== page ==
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Longtime Mac Developer Ambrosia Software Cuts Staff, Still Open for Business

Ambrosiasw 1Last night, a number of employees of longtime Mac developer Ambrosia Software tweeted that they had been let go from their jobs and that the company was shutting down.

However, today The Mac Observer spoke with Ambrosia president Andrew Welch who said the company is not shutting down but employees had been let go.
Mr. Welch didn't say if Ambrosia is scaling back on its app lineup, but his confirmation that the company isn't shutting down is good news for the people that rely on its products. Snapz Pro X and WireTap Studio, for example, are critical tools for many writers, bloggers, and podcasters, and losing those would mean some serious redesigning of workflows.
Ambrosia has a long line of games and utilities that it has developed and distributed over the years, including Deimos Rising which came preinstalled on a number of Macs ten years ago, and the Asteroids-style shooter Maelstrom that put the company on the map in 1993.

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17 months ago
This is what happens when we race to to bottom on software pricing and everyone else thinks software is free.:(
Rating: 28 Votes
17 months ago

Guess thats any hope of an iPad EV game out the window now.


If true, this is really a pity - Ambrosia takes me back to the 90s, where TRULY HONEST Mac gaming development took place (not just crappy Cider wraps and the like), with jewels like Maelstrom and Escape Velocity.

The EV series was one of the best ever in terms of space strategy games, and I would love to have it on the iPad - heck, the other day I almost bought EV Nova, which still runs fine on OS X..!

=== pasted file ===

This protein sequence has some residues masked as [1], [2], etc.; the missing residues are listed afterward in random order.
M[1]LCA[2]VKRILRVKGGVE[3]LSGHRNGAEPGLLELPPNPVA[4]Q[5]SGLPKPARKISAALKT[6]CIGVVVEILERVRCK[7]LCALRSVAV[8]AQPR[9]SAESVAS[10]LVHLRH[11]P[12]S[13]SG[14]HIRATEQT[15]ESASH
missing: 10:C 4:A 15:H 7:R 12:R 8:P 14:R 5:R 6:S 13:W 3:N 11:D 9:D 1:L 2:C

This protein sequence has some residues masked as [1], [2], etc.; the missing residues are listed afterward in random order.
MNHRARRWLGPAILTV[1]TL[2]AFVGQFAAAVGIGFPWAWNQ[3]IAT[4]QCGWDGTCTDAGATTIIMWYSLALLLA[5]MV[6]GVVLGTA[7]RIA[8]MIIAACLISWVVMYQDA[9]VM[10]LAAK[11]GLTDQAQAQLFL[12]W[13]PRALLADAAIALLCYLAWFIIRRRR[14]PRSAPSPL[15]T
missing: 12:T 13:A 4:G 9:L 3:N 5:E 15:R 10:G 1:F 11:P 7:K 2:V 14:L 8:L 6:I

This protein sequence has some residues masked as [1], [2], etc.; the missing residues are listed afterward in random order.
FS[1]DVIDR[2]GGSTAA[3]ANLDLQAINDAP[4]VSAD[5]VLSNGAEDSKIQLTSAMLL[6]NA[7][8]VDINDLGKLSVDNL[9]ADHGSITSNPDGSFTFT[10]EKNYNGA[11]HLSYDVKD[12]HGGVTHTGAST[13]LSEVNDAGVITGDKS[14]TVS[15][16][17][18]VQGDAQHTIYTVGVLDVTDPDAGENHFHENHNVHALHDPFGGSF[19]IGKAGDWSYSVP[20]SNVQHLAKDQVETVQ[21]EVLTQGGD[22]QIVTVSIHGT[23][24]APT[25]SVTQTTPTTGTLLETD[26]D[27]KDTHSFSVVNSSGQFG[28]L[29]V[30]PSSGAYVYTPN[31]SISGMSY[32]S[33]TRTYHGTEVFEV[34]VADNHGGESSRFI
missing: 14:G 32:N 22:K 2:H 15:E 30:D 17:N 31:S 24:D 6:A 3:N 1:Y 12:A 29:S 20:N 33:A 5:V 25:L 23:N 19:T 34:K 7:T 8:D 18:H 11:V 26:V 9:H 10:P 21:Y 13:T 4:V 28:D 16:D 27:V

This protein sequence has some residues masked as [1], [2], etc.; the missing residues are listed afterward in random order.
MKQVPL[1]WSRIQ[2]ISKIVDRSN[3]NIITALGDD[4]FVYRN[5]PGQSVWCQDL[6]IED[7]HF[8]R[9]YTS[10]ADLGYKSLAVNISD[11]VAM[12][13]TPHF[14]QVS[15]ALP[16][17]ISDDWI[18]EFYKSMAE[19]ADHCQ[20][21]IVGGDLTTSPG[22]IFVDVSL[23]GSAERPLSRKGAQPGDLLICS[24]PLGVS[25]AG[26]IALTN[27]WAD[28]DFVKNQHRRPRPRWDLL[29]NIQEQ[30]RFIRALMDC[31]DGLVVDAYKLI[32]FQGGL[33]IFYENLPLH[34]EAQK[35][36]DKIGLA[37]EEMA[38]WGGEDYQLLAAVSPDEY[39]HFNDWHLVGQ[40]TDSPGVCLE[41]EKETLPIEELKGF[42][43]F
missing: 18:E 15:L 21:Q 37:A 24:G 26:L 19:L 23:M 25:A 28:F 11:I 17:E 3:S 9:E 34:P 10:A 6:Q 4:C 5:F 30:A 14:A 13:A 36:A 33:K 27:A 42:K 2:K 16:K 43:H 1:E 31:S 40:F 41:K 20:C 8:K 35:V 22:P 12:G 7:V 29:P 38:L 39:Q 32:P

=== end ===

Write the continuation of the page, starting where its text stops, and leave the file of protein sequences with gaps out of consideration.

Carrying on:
Good luck to them..!
Rating: 9 Votes
17 months ago
I'm not surprised. This is what happens when you act like you're the only game in town. They were IT for what their offerings were for a long time... but now there are a LOT of screen capture apps. SnapZPro had a bug w/ a version of OSX for a very long time and it went un-workable for months before they had a fix. Sorry - when I have a project due that requires a working app, I'm going to find a working competing app, and I did. No sense in paying for an upgrade to software in the future when they can sit on this OSX compatibility issue for months without getting a fix for it, when I can get a cheaper, competing app that works. You can make up in volume what you make up in price if your product is really good. When it's buggy w/ a new OS release and causes kernel panics every time you try to save a movie, people are going to stop trusting your product.